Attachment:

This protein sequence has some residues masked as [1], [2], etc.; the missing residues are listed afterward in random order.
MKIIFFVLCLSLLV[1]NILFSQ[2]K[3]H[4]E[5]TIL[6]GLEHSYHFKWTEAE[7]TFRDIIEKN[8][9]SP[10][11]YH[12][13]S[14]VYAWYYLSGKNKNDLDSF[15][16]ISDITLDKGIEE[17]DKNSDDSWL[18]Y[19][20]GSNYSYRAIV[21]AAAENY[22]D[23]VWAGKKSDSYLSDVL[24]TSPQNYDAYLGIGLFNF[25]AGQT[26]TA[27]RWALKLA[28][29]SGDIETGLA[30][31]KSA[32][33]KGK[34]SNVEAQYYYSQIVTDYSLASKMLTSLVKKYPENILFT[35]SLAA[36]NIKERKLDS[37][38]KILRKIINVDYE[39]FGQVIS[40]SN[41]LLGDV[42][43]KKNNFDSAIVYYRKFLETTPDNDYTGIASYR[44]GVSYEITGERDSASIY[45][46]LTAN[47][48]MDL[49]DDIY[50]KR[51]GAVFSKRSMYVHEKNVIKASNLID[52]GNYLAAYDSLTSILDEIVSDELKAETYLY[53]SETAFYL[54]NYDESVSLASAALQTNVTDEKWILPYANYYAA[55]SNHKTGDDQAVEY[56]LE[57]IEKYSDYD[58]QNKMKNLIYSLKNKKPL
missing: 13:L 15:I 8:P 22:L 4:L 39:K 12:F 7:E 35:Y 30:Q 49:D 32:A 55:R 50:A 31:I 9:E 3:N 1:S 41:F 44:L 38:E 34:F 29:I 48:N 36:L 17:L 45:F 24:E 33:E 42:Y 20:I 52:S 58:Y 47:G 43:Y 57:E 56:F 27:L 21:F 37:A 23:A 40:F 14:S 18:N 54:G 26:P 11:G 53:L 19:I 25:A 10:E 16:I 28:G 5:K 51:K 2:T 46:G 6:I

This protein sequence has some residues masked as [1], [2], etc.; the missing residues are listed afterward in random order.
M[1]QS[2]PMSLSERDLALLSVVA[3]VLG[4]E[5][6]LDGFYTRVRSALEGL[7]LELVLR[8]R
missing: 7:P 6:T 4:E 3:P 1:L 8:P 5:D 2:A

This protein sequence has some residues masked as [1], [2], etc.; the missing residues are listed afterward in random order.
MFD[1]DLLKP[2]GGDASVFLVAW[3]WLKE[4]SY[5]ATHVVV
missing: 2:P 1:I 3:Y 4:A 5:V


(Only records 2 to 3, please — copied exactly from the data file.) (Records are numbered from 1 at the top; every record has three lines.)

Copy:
This protein sequence has some residues masked as [1], [2], etc.; the missing residues are listed afterward in random order.
M[1]QS[2]PMSLSERDLALLSVVA[3]VLG[4]E[5][6]LDGFYTRVRSALEGL[7]LELVLR[8]R
missing: 7:P 6:T 4:E 3:P 1:L 8:P 5:D 2:A

This protein sequence has some residues masked as [1], [2], etc.; the missing residues are listed afterward in random order.
MFD[1]DLLKP[2]GGDASVFLVAW[3]WLKE[4]SY[5]ATHVVV
missing: 2:P 1:I 3:Y 4:A 5:V